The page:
Business Administration Education Guide

Thursday, April 05, 2007

From: Center for Media Research

White Papers Most Important to Technology Buyers

According to a study in February, 2007 by KnowledgeStorm and MarketingSherpa to examine how content development, formatting and targeting affect technology buyers' perceptions of value, 71% of technology buyers say that white papers are the most frequently read form of content, and 57% say they are passed along more than half the time. 75% of marketers include them in their marketing mix.

Other key findings show that:

  • 85% of technology buyers say they need to see at least three pieces of content about a new technology before they acquire significant knowledge of it. Of the marketers surveyed, 43% had between 5 and 20 pieces of content in their marketing library.
  • Technology buyers conduct nearly 75% of their research and information gathering online. Marketers split their online and offline marketing efforts up disproportionately (60% and 40% respectively).
  • 60% percent of technology buyers look for different types of content depending on where they are in the buying cycle. 38% of marketers currently customize their content to meet the needs of prospects at different points in the buying cycle, but another 27% plan to do so in the future.

Nearly 78% of marketer respondents "oversee" or have "significant involvement" in content marketing programs. 41% of the respondents hold the titles Director of Marketing, CMO or VP, and 32% are Marketing or Product Managers.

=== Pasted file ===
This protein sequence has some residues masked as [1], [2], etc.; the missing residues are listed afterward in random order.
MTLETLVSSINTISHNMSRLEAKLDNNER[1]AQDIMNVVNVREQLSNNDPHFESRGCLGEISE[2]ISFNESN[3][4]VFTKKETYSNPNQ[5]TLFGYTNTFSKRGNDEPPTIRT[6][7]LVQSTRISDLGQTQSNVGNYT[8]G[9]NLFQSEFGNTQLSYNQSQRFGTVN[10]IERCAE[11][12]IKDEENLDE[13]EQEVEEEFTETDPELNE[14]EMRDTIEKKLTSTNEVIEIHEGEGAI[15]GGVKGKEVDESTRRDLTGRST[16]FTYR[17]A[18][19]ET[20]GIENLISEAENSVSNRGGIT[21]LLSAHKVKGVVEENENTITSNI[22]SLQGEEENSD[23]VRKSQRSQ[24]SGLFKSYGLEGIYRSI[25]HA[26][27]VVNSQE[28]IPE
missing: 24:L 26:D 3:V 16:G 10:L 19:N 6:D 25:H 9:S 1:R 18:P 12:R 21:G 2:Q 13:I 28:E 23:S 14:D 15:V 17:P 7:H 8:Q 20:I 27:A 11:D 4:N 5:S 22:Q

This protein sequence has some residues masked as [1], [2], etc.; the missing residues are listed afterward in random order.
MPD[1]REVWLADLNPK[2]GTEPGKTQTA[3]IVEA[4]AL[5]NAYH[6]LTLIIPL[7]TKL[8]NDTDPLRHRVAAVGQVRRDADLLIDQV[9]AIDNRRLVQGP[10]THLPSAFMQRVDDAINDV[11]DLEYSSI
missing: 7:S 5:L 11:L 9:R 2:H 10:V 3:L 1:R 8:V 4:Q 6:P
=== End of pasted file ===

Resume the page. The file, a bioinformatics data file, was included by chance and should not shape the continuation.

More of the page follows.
53% of the technology buyers in the study are business professionals, 47% are IT professionals, 46% are involved at a strategic level, and 32% authorize, or have a major influence on, IT purchases.

Key findings in the report include information such as:

  • 92% of technology buyers say they are either "somewhat satisfied" or "very satisfied" with the quality of content available to them.
  • The Web is the preferred delivery channel as nearly three-fourths of all technology information searches are made online.
  • 79% percent of technology buyers stated that they received 25% or more of their information from vendor-sponsored content, including white papers, case studies, corporate Websites and technology solution information.
  • 49% percent of respondents considered the information they found online to be of greater value to the content they received through other means such as events, mailings and publications. However, marketers still put 40% of their efforts into offline campaigns.
  • 61% of technology buyers want content that directly addresses the issues they face at each point in the decision process.
  • Only 38% of marketers surveyed currently create content that meets the needs of potential buyers from research to purchase., but 27% have recognized the need to develop content that supports customers throughout the buying cycle.
  • Technology buyers conduct nearly three-quarters of their technology research and information gathering online, while marketers conduct a disproportionate percentage of their content marketing offline (40%).
  • Though respondents value well-written, high quality content, even more valued was the educational quality of the material, which 85% of technology buyers rated as "very" or "extremely" important to them.
  • Less than one-third of technology buyers claimed to access Webcasts "most frequently." Conversely, almost two-thirds of marketers sponsor or use Webcasts in their marketing programs.

The report concludes that "developing a balanced content program requires that marketers abandon the tendency to focus internally on their products, features, corporate structures and strategies and instead look at the need for content more from the technology buyer's perspective..."

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